buckeyepastor's picture

The coaches were pretty outspoken, especially in the first half of last season, about how often Miller was making the wrong calls in the read-option game.   Even the announcers (Spielman and others) were noting during the season when Braxton kept when the defensive end's movement suggested a hand-off was needed.   I think it comes down to trusting those around him, and I am confident that has grown.    

"Woody would have wanted it that way" 

buckeyepastor's picture

Expat - 
I share your concerns about Miller's reads from last year.   He did miss them, a lot, and fortunately made something out of those plays by his sheer athleticism.   I don't think we have one of the best O-Lines in the country, but I think that they are going to be quite good this year, which should help.   A lot has been made about how much better the QB and WRs and RBs will be with a year in the system under their belts.   I think that applies even more so with the Offensive Line.   
What does make me a bit anxious is that even though we finished the season 12-0 and undefeated, after gashing through most of the teams we played Wisconsin and Michigan, though he played pretty well against them, seemed to completely confound and contain Miller much of the time.   Those two teams seemed to have an answer for the read option (and especially for Miller) most of the game.   Fortunately, our defense was stellar in both and against Michigan we did a lot of damage through the air and got some key turnovers.   But there was something in those games that we didn't appear ready for.  Trusting we fixed that in the off-season.    
As for having to come from behind, I hope it doesn't happen mostly because we're better man for man than most if not all of our schedule.  But if it does, with Miller and now a few others with "big play" potential, I am more comfortable than last year.    

"Woody would have wanted it that way" 

Evansvillebuckeye's picture

I don't know about paper - but our offense is so explosive, they melted my laptop....go Bucks!!!

tragictones's picture

I suspect that this will not be a popular position, but I do not believe that the offensive line is as elite as they are portrayed.  I have a few reasons. 
I believe that OSU's running success is mostly about Miller, not the OLine.  I did some research and 2011 is very telling.  From my memory, Miller and Bauserman shared duties through the Michigan State game.  For these first 5 games, they tried lining up in a pro-style offense, and they had a tight leash on freshman Miller.  Starting in game 6, against Nebraska, Miller became the true starter and the coaches asked him to run more.  In the first 5 games, he averaged 7.8 rushes per game.  In the last seven games, he averaged 15 rushes per game.  Not coincidentally, the OSU ground game was rubbish in the first five games (3.7 ypc).  In the last seven, with Miller as true starter, they averaged a respectable 4.83 ypc.  Just telling Miller to run, they improved their ypc by more than a yard.  This had nothing to do with the OLine playing better.  Miller makes average OLines look better than they are.  Give him more rushes, and the yards and ypc will increase.  In 2012, Miller averaged 18.9 rushes per game, about 4 more rushes per game than in his 2011 prime time.  Meyer practically ran him into the ground and he seemed to get dinged every game. Is it really surprising that the output improved again?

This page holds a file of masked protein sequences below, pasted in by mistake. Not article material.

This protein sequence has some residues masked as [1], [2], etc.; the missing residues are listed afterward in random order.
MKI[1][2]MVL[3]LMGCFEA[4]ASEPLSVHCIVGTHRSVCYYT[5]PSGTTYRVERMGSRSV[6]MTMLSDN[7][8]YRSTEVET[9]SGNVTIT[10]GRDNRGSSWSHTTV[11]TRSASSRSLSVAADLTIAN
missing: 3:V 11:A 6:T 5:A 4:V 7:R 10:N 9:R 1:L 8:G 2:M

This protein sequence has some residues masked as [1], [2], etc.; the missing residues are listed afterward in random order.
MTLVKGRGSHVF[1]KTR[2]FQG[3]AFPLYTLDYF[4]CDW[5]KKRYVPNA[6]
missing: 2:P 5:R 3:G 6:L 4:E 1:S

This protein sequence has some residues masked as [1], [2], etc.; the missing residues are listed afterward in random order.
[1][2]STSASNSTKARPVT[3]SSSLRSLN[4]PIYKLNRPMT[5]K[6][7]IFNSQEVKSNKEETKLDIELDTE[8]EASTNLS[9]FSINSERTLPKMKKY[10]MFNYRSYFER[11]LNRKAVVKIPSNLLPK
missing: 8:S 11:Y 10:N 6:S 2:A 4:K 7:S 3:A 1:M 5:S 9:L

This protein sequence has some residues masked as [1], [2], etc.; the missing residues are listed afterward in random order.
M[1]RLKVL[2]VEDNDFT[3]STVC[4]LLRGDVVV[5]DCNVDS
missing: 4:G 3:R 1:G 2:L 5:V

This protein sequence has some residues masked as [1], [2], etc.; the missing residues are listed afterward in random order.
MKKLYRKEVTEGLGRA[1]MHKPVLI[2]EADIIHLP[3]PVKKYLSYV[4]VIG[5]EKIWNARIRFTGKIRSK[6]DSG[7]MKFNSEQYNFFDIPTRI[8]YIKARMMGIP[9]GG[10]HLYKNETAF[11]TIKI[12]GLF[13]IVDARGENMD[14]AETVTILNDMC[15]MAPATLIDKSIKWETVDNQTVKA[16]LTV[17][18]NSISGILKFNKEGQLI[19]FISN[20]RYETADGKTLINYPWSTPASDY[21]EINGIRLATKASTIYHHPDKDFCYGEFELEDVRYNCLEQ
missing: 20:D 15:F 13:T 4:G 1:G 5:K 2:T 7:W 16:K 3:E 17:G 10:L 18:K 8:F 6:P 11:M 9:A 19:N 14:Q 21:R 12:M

Secondly, if you look at the pre-draft talk, no one on the OLine is considered a strong NFL prospect.
Mewhort, the best prospect, is at best a 2-3 round prospect and they believe 10 other tackles are better.  Norwell looks like an undrafted free agent and the 15th best guard.  Marcus Hall is ranked 24th guard.  Linsley is pegged as the 10th best center and also likely undrafted. 
These draft rankings show that there isn't a lot of star power there.  They are not individually among the elite of college football.  You could argue that the whole is greater than the sum of its parts, but I think that that sum of OSU's strong run game is based on Miller's excellent talent.
Lastly, we all know that this line was terrible in pass protection last year (90th in the country in sacks allowed per game.)  I believe Ross and Chad have argued that much of that is Miller's problem for holding the ball too long.  Even if we are generous an attribute 5-10 sacks last year to Miller's apprehension, the stats would still show that this is a mediocre pass protection unit.

Run_Fido_Run's picture

You make some good points, but I also think you're filtering the evidence to fit your theory.